By definition- Nasal polyp is a prolapsed pedunculated (penducle) part of the inflamed nasal mucosa. It is not a neoplasm. Nasal polyps are completely inflammatory in origin. A polyp is an abnormal growth that arises from tissues in the mucous membrane. It protrudes from certain surfaces and this protrusion blocks or hinders the normal functioning of the area where they are found.
In the case of nasal polyps, they arise from the mucous membranes of the nose and in the paranasal sinus. They are commonly the result of an allergic reaction and may accompany allergic rhinitis.
Usually there are two types of nasal polyps
- Antrochoanal: It arises from maxillary antrum and grows backwards in the nose towards the choana (posterior nasal passage) and reaches the naso-pharynx.
- Ethmoidal: These are multiple, bilateral and arise from ethmoidal sinuses and tend to protrude forwards.
Antrochoanal polyps usually occur in children and young adults, while ethmoidal polyps occur at any age.
What Causes Nasal Polyps?
The exact cause of nasal polyps is difficult to determine. In fact, most cases of nasal polyps have unknown origins. However, one prevailing belief is that they are caused by allergy from various allergens such as dust and pollen.
This belief suggests that when allergens are inhaled, they irritate the mucosal lining. As a reaction of the mucous membrane, a polyp is formed to indicate that it has been affected by an allergen.
Another belief is that polyps are the result of asthma attacks and other existing respiratory ailments. In some cases of polyps that are thought to be of this nature, pain and bleeding may occur, which may suggest an intranasal tumor.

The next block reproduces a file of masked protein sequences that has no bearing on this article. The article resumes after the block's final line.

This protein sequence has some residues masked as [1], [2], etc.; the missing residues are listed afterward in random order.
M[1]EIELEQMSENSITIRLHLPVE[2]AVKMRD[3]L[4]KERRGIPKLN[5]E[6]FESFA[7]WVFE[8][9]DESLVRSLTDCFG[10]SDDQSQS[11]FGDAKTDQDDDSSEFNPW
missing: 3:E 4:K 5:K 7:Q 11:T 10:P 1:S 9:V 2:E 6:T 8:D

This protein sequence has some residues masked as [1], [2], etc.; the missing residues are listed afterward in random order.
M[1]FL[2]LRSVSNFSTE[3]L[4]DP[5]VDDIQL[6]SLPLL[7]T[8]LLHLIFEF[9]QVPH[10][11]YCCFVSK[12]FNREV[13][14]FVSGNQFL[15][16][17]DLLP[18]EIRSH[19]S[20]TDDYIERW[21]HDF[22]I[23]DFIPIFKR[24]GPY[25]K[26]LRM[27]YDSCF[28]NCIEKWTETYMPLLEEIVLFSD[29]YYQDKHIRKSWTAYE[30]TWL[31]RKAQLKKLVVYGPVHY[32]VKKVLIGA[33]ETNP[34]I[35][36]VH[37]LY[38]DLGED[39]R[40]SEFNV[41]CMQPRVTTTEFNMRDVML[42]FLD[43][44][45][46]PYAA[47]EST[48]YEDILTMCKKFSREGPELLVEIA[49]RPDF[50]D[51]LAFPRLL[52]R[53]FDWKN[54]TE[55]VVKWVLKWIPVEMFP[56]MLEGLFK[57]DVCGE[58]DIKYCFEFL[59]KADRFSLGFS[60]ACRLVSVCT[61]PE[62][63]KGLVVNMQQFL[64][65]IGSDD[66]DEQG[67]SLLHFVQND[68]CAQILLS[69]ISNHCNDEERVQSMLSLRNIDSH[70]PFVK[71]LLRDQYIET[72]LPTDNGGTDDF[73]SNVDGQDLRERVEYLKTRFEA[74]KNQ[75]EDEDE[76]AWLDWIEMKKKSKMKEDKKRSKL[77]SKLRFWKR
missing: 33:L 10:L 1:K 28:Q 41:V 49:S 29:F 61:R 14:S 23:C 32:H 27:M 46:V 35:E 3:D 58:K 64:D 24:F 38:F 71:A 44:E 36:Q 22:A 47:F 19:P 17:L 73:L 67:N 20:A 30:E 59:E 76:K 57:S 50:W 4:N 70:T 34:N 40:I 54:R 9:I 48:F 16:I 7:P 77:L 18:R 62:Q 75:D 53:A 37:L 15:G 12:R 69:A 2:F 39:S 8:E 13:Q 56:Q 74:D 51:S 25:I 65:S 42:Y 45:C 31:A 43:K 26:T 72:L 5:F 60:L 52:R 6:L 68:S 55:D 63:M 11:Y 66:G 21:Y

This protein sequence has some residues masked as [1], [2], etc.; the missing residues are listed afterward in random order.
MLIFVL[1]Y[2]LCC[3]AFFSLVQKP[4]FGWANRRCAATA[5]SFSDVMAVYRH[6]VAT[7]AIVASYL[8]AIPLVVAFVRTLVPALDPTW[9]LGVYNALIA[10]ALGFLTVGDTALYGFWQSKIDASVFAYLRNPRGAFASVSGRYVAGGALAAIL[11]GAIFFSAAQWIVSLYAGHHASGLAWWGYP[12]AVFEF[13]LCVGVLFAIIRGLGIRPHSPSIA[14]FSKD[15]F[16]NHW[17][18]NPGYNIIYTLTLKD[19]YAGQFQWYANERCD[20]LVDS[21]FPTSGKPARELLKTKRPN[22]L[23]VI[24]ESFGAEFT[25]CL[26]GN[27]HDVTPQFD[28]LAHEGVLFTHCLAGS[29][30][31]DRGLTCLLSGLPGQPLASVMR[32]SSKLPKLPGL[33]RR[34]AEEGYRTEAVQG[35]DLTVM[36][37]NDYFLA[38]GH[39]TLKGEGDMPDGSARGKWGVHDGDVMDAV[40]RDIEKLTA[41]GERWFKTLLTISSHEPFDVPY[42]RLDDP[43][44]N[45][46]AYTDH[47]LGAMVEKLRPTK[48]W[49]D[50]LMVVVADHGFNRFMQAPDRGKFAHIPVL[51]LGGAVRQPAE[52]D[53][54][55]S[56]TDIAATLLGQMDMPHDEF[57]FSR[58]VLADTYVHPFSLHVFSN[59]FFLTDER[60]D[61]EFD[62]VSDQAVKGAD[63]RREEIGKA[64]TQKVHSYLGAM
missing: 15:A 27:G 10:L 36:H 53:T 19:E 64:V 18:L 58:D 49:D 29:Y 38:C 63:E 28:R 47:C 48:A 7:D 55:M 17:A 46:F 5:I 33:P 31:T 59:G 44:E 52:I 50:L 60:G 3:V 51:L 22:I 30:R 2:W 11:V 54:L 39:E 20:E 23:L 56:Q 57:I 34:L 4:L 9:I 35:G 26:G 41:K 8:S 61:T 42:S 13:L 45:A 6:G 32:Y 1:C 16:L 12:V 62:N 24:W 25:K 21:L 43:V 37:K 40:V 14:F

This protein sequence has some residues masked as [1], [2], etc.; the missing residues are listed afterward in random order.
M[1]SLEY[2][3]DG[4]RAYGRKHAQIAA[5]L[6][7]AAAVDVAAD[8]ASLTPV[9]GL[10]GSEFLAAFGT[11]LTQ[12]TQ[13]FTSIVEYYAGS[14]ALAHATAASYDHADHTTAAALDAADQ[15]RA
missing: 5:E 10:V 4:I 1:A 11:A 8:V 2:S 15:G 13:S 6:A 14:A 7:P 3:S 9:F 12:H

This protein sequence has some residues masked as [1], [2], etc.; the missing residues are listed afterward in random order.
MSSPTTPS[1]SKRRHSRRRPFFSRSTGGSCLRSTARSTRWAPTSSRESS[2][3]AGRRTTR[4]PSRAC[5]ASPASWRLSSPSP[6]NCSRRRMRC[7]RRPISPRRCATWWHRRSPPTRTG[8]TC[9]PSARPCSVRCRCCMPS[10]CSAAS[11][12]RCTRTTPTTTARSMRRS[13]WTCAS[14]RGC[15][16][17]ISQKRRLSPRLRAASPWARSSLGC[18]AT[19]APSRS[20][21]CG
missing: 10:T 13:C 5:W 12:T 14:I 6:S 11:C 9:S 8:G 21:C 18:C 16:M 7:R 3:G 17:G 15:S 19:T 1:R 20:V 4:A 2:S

Symptoms Of Nasal Polyps
- Allergy may cause polyps. Ethmoidal polyps are usually of allergic origin.
- Infection may also produce polyps.
Patients have usually the following symptoms:
- Blocking of nose
- Clear nasal discharge
- Speech may become nasal
- Sneezing (associated with allergic polyps).
- Expansion of nose may occur especially with chronic nasal polyps (ethmoidal).
- Anosmia (loss of smell sensation) may often be present.
Preventing Nasal Polyps
- Patients with ethmoidal polyps, where allergy plays a vital role, should avoid cold air, breezes and cold drinks. Smoke fumes or dusty atmosphere and scented oils should be avoided.
- Patients are advised to consume lots of water and liquids.
- Avoid all foods and drinks which may cause allergy like ice-cream, curd, buttermilk, cold drinks etc.
- Supportive measures like hot fomentation may be given.
Home Remedies For Nasal Polyps
Conservative treatment usually helps only with ethmoidal polyps. Polypectomy or surgical removal is the treatment of choice. Home remedies in this case will only be for alleviating the symptoms associated with nasal polyps which include nasal blockage, nasal discharge and sneezing.
- Black tea prepared with dry ginger powder and basil leaves helps relieving nasal discharge and sneezing and headache if associated.
- Turmeric powder (1 teaspoon) mixed in a cup of hot milk, which is boiled and sugar added to it, usually gives symptomatic relief.
- Steam inhalation can be very helpful in relieving congestion; this can be used with menthol or eucalyptus oil.
- If the nasal discharge becomes yellowish then it signifies infection, in these cases freshly prepared garlic juice helps in relieving symptoms. Garlic acts as natural antibiotics.
Nasal Polyps Treatment
- The most common cure for nasal polyps is through nasal corticosteroids, which come in the form of a spray. Regularly spraying the polyp will reduce the inflammation and may even terminate it completely. Nasal corticosteroids are available in most drugstores through prescription from a doctor.
- Aside from corticosteroids, doctors can also prescribe to you other medications such as antihistamines to treat allergies, antibiotics to treat recurring infection, and anti-fungal medications to treat fungal allergies.
- When these medications fail, a patient may undergo polypectomy wherein the soft tissues particularly the polyps are extracted or removed using a small mechanical suction device known as the microdebrider.
- Another surgical procedure commonly used today to treat nasal polyps is endoscopic sinus surgery. The name of this procedure is taken from the use of an endoscope, which is a small tube with a camera at the tip that guides the surgeon in extracting the polyp.